[arch-general] My end-user $0.02 on /etc/rc.conf splitting.

Kevin Chadwick ma1l1ists at yahoo.co.uk
Wed Jul 25 11:53:45 EDT 2012

> If a service is not provided:
> - with SysVinit you have to write the whole script usually relying on
>   whatever library the distribution provides (which tend to be
>   error-prone);
> - with systemd, you just write a configuration file.

Well arch has some includes to make it prettier.

On OpenBSD you have in rc.conf.local

sshd="-f /etc/sshdconfishere"

or in rc.local

sshd && echo "sshd started successfully"

This also demonstrates how easy shell can be to users and is a very good
encouragement to get users hacking or more importantly in complete

And now package provided ones in rc.d which I have never actually needed
to use on servers or desktops. In fact I love that my systems aren't
sending packets I haven't told them to, except my Android and TVs and
Cisco router which I sold after fixing that and would have been glad I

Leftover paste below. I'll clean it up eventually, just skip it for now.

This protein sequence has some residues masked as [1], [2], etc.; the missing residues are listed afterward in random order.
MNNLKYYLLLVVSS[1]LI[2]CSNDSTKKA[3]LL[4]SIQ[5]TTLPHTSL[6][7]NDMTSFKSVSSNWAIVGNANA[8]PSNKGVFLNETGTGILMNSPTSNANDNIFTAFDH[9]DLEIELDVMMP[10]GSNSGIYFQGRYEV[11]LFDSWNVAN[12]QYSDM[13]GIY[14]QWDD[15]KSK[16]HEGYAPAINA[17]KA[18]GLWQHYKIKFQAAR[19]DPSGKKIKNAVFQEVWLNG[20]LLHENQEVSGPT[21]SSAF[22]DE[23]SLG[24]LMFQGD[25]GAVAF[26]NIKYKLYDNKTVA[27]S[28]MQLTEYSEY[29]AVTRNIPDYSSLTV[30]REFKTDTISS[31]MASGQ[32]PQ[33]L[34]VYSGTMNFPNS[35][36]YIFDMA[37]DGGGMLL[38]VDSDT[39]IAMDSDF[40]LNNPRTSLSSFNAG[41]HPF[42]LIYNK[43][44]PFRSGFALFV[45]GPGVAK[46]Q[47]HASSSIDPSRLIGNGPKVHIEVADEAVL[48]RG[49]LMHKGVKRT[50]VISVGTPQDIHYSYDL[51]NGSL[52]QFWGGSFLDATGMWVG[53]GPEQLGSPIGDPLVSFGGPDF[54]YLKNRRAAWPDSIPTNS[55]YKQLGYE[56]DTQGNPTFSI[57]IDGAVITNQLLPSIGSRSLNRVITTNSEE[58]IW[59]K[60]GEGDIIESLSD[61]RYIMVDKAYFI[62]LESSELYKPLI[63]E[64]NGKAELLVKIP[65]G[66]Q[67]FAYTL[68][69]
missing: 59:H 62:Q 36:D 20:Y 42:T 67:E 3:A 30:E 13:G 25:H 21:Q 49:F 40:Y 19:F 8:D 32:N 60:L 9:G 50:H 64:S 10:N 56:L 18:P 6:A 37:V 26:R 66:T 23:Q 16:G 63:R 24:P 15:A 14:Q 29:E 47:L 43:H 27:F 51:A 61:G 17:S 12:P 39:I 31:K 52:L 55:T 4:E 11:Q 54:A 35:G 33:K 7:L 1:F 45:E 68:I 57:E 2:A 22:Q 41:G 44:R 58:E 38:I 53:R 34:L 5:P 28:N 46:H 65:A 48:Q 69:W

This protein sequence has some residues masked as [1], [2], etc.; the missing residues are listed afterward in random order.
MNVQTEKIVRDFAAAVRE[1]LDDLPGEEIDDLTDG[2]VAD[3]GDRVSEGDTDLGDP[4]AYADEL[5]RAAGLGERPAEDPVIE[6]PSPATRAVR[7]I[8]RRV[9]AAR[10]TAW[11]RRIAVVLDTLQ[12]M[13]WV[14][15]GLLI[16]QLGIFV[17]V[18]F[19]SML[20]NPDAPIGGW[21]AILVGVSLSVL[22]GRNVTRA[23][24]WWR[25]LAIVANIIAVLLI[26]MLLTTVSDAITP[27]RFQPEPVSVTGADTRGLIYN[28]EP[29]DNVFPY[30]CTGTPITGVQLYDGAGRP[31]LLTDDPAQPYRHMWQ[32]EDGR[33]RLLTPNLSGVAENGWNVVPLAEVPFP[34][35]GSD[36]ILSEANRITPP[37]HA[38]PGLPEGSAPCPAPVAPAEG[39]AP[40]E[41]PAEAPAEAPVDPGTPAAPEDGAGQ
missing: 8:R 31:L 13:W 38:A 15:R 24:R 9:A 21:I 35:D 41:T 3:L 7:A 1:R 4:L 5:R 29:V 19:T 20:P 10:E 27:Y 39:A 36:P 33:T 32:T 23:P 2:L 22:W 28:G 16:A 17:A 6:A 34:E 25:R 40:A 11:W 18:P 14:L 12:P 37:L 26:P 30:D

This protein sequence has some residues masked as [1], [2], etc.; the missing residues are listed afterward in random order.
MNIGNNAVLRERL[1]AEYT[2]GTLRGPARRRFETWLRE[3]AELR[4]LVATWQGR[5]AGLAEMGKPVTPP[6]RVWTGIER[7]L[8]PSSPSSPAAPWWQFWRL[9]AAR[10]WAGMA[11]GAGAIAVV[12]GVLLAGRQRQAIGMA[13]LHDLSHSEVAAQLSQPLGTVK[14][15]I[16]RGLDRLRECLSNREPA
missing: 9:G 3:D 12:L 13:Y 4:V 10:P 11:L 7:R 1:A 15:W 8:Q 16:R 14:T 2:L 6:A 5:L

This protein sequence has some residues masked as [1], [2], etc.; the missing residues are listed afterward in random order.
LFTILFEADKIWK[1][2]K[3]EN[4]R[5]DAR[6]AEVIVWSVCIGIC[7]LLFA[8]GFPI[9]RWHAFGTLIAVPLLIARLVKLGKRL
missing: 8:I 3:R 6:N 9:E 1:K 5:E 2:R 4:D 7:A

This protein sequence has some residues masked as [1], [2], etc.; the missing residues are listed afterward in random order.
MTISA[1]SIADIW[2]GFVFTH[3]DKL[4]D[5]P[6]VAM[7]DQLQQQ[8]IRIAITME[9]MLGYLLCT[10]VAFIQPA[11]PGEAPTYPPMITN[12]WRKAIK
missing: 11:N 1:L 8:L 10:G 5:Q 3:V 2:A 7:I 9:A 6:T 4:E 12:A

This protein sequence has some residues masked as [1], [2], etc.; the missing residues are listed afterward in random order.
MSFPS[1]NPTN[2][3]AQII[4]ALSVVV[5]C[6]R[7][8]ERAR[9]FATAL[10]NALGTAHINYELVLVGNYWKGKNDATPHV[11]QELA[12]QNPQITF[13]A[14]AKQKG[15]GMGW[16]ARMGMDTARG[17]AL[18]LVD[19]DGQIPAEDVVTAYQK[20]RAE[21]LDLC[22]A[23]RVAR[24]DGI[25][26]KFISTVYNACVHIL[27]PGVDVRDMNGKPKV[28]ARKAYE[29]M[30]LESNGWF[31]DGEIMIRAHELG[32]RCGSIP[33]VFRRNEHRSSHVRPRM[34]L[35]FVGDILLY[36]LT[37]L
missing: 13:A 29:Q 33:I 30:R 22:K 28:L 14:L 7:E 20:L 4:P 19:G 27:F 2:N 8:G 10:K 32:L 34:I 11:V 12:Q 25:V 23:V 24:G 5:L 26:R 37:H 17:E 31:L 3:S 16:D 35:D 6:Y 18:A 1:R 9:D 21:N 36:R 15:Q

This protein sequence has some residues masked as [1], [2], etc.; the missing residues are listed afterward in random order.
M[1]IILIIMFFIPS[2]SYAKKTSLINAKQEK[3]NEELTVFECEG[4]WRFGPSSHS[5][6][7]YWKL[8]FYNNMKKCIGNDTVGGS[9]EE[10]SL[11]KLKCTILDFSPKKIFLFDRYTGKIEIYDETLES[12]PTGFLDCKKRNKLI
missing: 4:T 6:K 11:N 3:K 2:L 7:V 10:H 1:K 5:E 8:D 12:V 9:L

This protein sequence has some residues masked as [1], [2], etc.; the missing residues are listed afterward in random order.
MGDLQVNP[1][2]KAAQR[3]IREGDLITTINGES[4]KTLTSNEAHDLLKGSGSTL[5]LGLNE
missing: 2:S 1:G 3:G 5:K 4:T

did if I had ever put it online as exploits were found in the source of
those packets.

> For the second, whether you use systemd or SysVinit, configuring a
> service is typically done by editing the configuration file dedicated to
> this service.  In systemd, the file is declared like this
>   EnvironmentFile=/etc/conf.d/nfs
> which is by itself much easier to hack (rather than reading in a shell
> script to find where and how such a file is used).

Because that is so much clearer than a -f flag rightly in control of the
daemons developer and in plain logical sight in the daemons man page
or config file.

> >                              then systemd creates some symlinks of
> > files into another directory whose name is also totally cryptic, at
> > least way to long. This is a total mess, if this is really true, and
> > it's absolutely a step towards a second Windoze.  
> This is systemd internals. It's not expected from the user to play with
> symlinks.

I found via Google that I had to to setup my ttys with autologin and
logs etc..

I restate

One of the founding principles of UNIX is that small tools that do
a single job well allow complete flexibility whereas large tools do
what the devs foresee very well but will likely hinder users or the
unforeseen uses (hacking).


 Why not do something good every day and install BOINC.

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